– Sophie Taleb
Stacey Abrams was not opposed to big events in Atlanta
Allegation: Stacey Abrams lobbied to move the 2021 Major League Baseball games from Georgia and the 2022 Midtown Music Festival to Atlanta.
Fact: Abrams, the Democratic candidate in Georgia's gubernatorial race, has not called for any out-of-state events. As Georgia's gubernatorial race enters its final month, false accusations that he is calling for action in response to Republican-backed gun laws and votes have resurfaced on social media. Several Facebook posts read: "Never forget. Stacy Abrams lobbied to move Allstars and Music Midtown. Cost Georgia over $150 million. Not Kemp." Abrams, who is running against Republican incumbent Brian Kemp, fought against the legislation. However, an analysis of Abrams' public comments shows that he did not ask Georgia to reschedule either of these events and, in fact, opposed both. The Associated Press reports that the association is protesting changes to Georgia's election laws that include new restrictions on mail-in voting and increased legislative oversight of election administration. He said: Please don't interrupt us. In a tweet the day MLB announced the All-Star Game, Abrams wrote, "Like many Georgians, I am disappointed that MLB has postponed the All-Star Game," adding, "I like me a lot. I'm boycotting .Respectfully, I don't want Georgia families to be affected and lose their jobs. In a later interview with the AP, when asked if he supported corporate boycotts like the All-Star Game movement, Abrams replied, "I do." Currently, the boycott is for the victims of these laws. I don't think it's helpful." In August 2022, Music Midtown announced that "due to circumstances beyond our control, Music Midtown will not be held this year." That's because Repeal was not upheld, but the AP reported that no. Some believe the decision is the result of a 2019 Georgia Supreme Court ruling that limited the ability of private companies to ban publicly owned firearms. The move is related to a state law passed in 2014. weapon range. He expanded the stone. The venue for the canceled festival was Piedmont Park, a public-private partnership." In tough economic times for many Georgians, this cancellation will cost the Georgia economy $50 million," Abrams said in a statement posted on his campaign website. "This means Music Midtown and the small businesses and workers who rely on their massive economic events. impact is now being deprived of income that helps put food on the table and a roof over their heads." Abrams campaign spokesman Alex Floyd confirmed to The Associated Press that she did not lobby for the outcome of any event. "Stacey Abrams never called for a boycott of the All-Stars or Musick did not support the cancellation of Midtown and has already spent his career bringing more jobs and opportunities to Georgia," Floyd said in an email.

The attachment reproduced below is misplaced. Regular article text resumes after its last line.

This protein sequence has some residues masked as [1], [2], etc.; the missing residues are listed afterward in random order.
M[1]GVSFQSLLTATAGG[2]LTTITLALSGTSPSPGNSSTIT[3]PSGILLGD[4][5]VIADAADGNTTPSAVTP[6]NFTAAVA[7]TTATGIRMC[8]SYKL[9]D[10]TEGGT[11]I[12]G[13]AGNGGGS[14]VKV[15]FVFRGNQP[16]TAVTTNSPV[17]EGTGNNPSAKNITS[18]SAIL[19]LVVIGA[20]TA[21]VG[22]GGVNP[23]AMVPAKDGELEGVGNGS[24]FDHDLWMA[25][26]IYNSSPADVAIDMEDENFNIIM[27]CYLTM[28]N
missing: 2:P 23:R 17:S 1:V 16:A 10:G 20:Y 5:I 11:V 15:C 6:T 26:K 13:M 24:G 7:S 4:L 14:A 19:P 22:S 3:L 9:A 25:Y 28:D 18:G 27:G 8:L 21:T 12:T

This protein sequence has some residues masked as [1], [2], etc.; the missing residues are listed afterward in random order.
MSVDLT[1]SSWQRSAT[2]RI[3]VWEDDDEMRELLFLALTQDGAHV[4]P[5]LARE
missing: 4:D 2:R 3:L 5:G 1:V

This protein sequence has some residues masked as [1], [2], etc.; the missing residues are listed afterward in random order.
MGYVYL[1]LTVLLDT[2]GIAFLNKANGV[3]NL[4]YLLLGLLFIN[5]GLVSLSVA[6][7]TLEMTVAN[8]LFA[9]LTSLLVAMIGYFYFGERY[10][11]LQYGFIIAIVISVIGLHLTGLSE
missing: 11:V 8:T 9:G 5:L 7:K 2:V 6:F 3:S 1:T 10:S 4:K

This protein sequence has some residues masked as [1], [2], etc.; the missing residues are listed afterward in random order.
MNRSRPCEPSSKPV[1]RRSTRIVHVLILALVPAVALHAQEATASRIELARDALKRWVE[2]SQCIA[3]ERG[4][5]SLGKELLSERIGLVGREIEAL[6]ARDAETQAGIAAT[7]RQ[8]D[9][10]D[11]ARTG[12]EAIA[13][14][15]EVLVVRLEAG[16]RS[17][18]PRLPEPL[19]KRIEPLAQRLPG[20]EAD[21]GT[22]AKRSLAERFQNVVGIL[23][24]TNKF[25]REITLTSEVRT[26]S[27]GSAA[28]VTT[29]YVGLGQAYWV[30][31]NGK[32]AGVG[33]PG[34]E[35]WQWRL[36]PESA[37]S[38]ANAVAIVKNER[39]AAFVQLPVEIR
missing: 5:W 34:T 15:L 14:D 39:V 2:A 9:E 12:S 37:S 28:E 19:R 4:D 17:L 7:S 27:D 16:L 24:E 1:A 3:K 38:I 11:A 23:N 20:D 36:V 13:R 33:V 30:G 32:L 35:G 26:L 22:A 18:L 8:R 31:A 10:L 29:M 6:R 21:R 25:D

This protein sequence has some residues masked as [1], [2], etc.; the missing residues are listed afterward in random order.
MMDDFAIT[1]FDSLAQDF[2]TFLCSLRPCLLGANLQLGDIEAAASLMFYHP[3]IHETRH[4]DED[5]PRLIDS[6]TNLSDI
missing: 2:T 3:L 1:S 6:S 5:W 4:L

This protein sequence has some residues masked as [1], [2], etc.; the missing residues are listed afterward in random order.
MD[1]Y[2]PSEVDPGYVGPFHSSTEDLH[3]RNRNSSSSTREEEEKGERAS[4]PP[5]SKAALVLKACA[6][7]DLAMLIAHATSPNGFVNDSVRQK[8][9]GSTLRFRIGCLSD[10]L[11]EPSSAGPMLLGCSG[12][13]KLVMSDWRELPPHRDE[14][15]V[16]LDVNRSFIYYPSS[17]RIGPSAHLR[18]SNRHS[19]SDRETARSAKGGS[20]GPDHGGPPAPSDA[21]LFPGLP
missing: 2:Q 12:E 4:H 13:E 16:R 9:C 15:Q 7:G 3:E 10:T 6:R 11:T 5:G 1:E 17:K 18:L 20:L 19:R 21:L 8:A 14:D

Associated Press reporter Melissa Goldin in New York contributed to this report.